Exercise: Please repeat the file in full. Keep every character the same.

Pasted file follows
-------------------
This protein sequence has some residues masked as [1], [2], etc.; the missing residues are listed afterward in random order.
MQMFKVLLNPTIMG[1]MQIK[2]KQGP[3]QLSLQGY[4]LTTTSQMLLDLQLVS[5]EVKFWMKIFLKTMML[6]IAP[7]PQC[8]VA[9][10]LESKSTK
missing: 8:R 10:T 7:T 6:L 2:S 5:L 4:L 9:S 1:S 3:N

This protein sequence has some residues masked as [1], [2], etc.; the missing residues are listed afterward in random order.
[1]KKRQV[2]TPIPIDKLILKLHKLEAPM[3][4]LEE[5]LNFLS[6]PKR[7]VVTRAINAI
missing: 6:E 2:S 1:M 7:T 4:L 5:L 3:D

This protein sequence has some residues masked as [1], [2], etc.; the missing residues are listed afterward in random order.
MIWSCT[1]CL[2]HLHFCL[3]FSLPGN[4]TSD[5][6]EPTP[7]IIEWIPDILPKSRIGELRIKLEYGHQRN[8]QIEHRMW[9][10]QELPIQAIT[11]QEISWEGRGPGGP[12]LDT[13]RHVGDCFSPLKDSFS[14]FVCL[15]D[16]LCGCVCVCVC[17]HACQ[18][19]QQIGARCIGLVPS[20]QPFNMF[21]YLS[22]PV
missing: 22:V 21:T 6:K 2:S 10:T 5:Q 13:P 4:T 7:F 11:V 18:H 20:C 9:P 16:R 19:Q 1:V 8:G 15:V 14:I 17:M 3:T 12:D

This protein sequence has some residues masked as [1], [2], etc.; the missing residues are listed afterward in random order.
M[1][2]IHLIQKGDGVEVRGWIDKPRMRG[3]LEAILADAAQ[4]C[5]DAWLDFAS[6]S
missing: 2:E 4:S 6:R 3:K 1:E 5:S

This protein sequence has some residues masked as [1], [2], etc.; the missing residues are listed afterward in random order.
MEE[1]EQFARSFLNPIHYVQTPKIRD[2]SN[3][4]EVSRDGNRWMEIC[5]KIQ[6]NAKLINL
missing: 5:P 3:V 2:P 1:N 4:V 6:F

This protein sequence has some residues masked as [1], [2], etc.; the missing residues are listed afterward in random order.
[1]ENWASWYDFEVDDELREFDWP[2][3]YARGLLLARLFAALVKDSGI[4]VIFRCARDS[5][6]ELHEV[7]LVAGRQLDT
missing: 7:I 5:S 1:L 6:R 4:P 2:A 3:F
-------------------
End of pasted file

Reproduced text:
This protein sequence has some residues masked as [1], [2], etc.; the missing residues are listed afterward in random order.
MQMFKVLLNPTIMG[1]MQIK[2]KQGP[3]QLSLQGY[4]LTTTSQMLLDLQLVS[5]EVKFWMKIFLKTMML[6]IAP[7]PQC[8]VA[9][10]LESKSTK
missing: 8:R 10:T 7:T 6:L 2:S 5:L 4:L 9:S 1:S 3:N

This protein sequence has some residues masked as [1], [2], etc.; the missing residues are listed afterward in random order.
[1]KKRQV[2]TPIPIDKLILKLHKLEAPM[3][4]LEE[5]LNFLS[6]PKR[7]VVTRAINAI
missing: 6:E 2:S 1:M 7:T 4:L 5:L 3:D

This protein sequence has some residues masked as [1], [2], etc.; the missing residues are listed afterward in random order.
MIWSCT[1]CL[2]HLHFCL[3]FSLPGN[4]TSD[5][6]EPTP[7]IIEWIPDILPKSRIGELRIKLEYGHQRN[8]QIEHRMW[9][10]QELPIQAIT[11]QEISWEGRGPGGP[12]LDT[13]RHVGDCFSPLKDSFS[14]FVCL[15]D[16]LCGCVCVCVC[17]HACQ[18][19]QQIGARCIGLVPS[20]QPFNMF[21]YLS[22]PV
missing: 22:V 21:T 6:K 2:S 10:T 5:Q 13:P 4:T 7:F 11:V 18:H 20:C 9:P 16:R 19:Q 1:V 8:G 15:V 14:I 17:M 3:T 12:D

This protein sequence has some residues masked as [1], [2], etc.; the missing residues are listed afterward in random order.
M[1][2]IHLIQKGDGVEVRGWIDKPRMRG[3]LEAILADAAQ[4]C[5]DAWLDFAS[6]S
missing: 2:E 4:S 6:R 3:K 1:E 5:S

This protein sequence has some residues masked as [1], [2], etc.; the missing residues are listed afterward in random order.
MEE[1]EQFARSFLNPIHYVQTPKIRD[2]SN[3][4]EVSRDGNRWMEIC[5]KIQ[6]NAKLINL
missing: 5:P 3:V 2:P 1:N 4:V 6:F

This protein sequence has some residues masked as [1], [2], etc.; the missing residues are listed afterward in random order.
[1]ENWASWYDFEVDDELREFDWP[2][3]YARGLLLARLFAALVKDSGI[4]VIFRCARDS[5][6]ELHEV[7]LVAGRQLDT
missing: 7:I 5:S 1:L 6:R 4:P 2:A 3:F